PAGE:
Therefore, the problem of determining thresholds is a problem of handling variability among and within human observers after the data are collected. A practical consequence of this variability is that those thresholds must be considered only as approximate. They will be found to vary somewhat from one determination to another.


FIGURE 1. Flavor Threshold Models

Figure 1a shows the conventional notion of an absolute threshold whereby the tipping point for detection/change or identification of a component would occur at a specific amount noted by all “normal” subjects (assuming no anosmics). It is an all-or-none mechanism! Figure 1b illustrates the variability in the threshold determination for the personal threshold level. Panelist/subject variation may occur due to ambient conditions, the temperature of samples, variation in sensitivity of the sensory detection systems, physiological (health) issues, and sometimes due to certain biases (not further discussed here). This means the threshold is not a fixed point, instead, it is a value on a stimulus continuum. In essence and theory, the mid-point determines the value which will become known as the personal threshold value and means that this value is the concentration value detected 50 percent of the time. A panel leader will use it to determine generally how sensitive each panelist is to an attribute. Panelists will need to be retested periodically. This value


In dealing with thresholds and statistics, we can view three models. Figure 1 shows the “Ideal model.” This would indicate the “all or none” situation. At some concentration of any substance, it would become detected and potentially identifiable. However, Figure 1b shows the variability in threshold determination for the personal threshold level. Finally, Figure 1c in the set shows the threshold distribution for a group. The figure legend covers the full detail on these concepts. Details are derived from a course lecture (Spedding and Aiken) with the adapted figures based originally on details from Meilgaard, Civille & Carr (2016).


The Best Estimate Threshold (BET) is the geometric mean of the highest concentration

depends upon the matrix, so if the product for evaluation changes (or a different distillery is moved to), further training/evaluation will be needed. Finally, the Figure 1c histogram illustrates the issue with respect to group threshold values. Statistically, these group values or Best Estimate Thresholds (BETs) are more reliable than individual BETs. Such values are used as “midpoint anchor” values in the design of threshold test protocols. The group threshold value is determined from the personal BETs (see text and Figure 2) from the characteristic and familiar “Bell curve” data. There is an unequal distribution — shift to the right, which is representative of the number of individuals exhibiting low sensitivity to the stimulus. Unlike many of the subjects here, they miss the determination/detection until a higher concentration of the stimulus compound is presented to them. A few panelists will detect the stimulus change/ identify the component at lower concentrations showing a higher sensitivity than the overall group. Significantly though, due to the shift away from a centralized tendency, the best measure of the group BET is the geometric mean, as it gives less weight to the highest thresholds.

not sensed (A), and the next higher concentration (B). Thus, the BET = Square Root (A x B). See Figure 2 for a summary.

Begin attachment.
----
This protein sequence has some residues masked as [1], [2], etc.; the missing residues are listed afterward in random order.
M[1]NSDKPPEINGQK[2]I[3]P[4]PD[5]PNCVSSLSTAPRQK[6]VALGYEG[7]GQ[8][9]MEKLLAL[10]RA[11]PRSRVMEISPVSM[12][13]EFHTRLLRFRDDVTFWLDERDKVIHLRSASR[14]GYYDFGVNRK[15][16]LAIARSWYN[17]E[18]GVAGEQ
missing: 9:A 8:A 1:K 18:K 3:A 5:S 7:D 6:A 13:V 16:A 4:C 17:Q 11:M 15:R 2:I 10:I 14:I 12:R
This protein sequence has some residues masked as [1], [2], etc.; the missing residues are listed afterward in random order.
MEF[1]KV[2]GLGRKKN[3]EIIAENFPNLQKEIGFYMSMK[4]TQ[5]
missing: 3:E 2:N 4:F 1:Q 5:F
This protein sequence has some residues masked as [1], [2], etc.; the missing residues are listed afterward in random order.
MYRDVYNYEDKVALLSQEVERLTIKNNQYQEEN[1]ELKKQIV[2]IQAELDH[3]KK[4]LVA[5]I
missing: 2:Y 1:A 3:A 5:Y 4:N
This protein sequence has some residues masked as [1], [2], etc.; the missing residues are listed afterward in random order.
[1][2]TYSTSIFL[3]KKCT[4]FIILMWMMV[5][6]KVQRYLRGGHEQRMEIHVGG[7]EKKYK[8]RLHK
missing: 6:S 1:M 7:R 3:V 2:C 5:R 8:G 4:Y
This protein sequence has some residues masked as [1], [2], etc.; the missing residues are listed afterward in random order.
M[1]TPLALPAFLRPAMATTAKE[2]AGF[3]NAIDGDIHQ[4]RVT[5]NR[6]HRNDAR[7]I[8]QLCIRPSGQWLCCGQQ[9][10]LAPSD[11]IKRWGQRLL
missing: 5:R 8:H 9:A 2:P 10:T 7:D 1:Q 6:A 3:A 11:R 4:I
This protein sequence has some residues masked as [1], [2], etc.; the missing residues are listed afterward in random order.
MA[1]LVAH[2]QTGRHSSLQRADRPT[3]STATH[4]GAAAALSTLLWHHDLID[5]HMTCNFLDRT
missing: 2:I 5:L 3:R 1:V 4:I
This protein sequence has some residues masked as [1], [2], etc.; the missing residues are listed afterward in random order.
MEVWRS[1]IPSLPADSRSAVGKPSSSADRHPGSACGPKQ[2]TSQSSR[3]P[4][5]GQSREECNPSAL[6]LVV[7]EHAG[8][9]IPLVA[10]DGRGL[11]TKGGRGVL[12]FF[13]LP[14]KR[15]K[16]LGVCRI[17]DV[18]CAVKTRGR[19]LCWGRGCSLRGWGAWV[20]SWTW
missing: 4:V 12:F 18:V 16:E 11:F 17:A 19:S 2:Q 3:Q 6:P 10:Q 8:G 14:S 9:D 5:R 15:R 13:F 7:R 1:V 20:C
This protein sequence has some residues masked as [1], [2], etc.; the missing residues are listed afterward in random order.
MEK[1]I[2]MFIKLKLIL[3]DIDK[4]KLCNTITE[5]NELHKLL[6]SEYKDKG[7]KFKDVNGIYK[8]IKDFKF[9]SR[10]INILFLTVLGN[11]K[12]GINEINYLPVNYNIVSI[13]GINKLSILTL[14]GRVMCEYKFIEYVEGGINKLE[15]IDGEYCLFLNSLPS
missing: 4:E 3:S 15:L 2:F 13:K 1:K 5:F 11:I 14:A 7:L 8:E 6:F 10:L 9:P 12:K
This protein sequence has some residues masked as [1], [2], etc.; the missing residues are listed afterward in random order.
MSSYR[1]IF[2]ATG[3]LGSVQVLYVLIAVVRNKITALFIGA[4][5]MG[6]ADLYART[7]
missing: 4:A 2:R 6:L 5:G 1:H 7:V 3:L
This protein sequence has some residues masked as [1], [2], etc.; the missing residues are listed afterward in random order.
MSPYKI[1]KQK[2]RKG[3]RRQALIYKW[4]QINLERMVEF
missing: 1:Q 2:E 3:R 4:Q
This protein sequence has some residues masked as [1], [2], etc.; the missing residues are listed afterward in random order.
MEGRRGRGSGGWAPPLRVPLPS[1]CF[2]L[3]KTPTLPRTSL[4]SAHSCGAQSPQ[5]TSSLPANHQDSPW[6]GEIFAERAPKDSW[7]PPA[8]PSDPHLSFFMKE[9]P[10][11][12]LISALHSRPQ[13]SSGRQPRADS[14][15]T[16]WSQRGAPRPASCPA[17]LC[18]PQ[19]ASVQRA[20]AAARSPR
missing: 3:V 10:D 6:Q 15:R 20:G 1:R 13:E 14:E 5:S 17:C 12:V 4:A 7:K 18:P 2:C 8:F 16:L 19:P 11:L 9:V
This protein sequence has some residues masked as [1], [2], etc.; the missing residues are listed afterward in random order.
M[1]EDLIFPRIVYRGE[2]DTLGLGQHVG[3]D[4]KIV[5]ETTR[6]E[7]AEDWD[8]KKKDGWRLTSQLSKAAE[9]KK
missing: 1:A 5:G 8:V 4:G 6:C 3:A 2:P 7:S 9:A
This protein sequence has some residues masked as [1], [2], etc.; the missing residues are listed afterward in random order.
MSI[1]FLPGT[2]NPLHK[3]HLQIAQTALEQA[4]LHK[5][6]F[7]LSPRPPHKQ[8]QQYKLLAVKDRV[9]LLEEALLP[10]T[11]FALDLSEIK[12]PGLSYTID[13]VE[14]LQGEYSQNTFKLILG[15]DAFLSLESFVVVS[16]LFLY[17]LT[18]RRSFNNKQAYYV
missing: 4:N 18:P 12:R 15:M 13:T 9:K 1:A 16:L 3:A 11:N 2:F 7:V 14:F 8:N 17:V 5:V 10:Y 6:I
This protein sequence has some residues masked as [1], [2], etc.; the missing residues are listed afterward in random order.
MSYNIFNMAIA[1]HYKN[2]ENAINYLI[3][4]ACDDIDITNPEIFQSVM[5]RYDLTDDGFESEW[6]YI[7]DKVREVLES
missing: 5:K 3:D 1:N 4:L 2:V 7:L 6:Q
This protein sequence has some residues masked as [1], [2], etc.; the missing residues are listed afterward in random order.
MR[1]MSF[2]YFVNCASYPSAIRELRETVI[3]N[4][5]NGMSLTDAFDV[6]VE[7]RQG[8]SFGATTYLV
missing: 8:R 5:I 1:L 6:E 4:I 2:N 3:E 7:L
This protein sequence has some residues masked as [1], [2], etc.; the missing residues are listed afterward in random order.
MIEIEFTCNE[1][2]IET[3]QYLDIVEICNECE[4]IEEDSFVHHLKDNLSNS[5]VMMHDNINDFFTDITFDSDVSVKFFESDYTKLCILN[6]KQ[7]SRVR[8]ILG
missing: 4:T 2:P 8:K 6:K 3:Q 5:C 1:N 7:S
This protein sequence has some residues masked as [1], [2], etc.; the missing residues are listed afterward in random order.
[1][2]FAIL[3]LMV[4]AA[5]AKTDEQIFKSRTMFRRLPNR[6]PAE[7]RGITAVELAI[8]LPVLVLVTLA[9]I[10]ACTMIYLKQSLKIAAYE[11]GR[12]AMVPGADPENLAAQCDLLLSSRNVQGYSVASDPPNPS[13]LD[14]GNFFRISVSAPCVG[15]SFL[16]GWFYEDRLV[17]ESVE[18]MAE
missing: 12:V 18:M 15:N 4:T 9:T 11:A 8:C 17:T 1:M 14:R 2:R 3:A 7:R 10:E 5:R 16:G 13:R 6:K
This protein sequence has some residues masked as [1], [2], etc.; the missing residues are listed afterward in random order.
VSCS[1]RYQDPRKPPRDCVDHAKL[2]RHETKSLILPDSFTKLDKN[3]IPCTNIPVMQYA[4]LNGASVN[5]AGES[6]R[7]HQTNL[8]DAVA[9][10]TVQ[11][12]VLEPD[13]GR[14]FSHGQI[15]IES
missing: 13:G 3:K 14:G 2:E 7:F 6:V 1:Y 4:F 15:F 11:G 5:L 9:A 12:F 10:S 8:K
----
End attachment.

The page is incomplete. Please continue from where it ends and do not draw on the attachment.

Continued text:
Panel Flavor Threshold Calculation:

reshold Level = Log -1 Σ =N =1 Log (BET) N

For N Panelists.

The maximum likelihood threshold is the geometric mean of individual thresholds. This can be calculated without the need for accurate determination of each individual threshold. (Statistics smooths out the data!)


1. You need to start with a value that you expect will be at about the threshold level (may need prior experimentation).

2. Use this concentration as a “middle ground” value. Pick two values below and

two values above this value (e.g., for acetic acid could use 50, 100, 200, 400, and 800 ppm). Note, values are reduced by half and half again below the 200 ppm concentration and then are doubled and doubled again above 200 ppm. Concentrations and delivery of the “spike” needs to be known/done as accurately as possible. Chemical stocks of high purity and of food grade and safe to use, but may need to be diluted.

3. Set up a row of samples of increasing concentration (with or without a control “zero” to account for the concentration of the component in the base spirit — unless known)

4. Ask panelists to pick the sample in which they can identify (recognize) the compound of interest.

5. Apply the math to determine their (BET) actual (geometric) threshold (at this point in time).

6. Determine a group threshold value.

1a 1b 1c “Ideal model” Variability – personal threshold levels Threshold distribution for a group of subjects 100 50 0 Proportion of Positive (YES) Responses Part per million (ppm) 0.2 1 5 25 125 reshold level x x x x x 100 50 0 Part per million (ppm) 0.2 1 5 25 125 reshold level x x x x x x x 16 14 12 10 8 6 4 2 Number of Subjects Part per million (ppm) 0.2 1 5 25 125 x x x x x x x x x x x x x x x x x x x x x x x x x x x x x x x x x x x x x x x x x x x x x 100 50 0 Proportion of Positive (YES) Responses Part per million (ppm) 0.2 1 5 25 125 reshold level x x x x 100 50 0 Part per million (ppm) 0.2 1 5 25 125 reshold level x x x x x x x 16 14 12 10 8 6 4 2 Number of Subjects Part per million (ppm) 0.2 1 5 25 125 x x x x x x x x x x x x x x x x x x x x x x x x x x x x x x x x x x x x x x x x x x x x x 100 50 0 Proportion of Positive (YES) Responses Part per million (ppm) 0.2 1 5 25 125 reshold level x x x x x 100 50 0 Part per million (ppm) 0.2 1 5 25 125 reshold level x x x x x x x 16 14 12 10 8 6 4 2 Number of Subjects Part per million (ppm) 0.2 1 5 25 125 x x x x x x x x x x x x x x x x x x x x x x x x x x x x x x x x x x x x x x x x x x x x x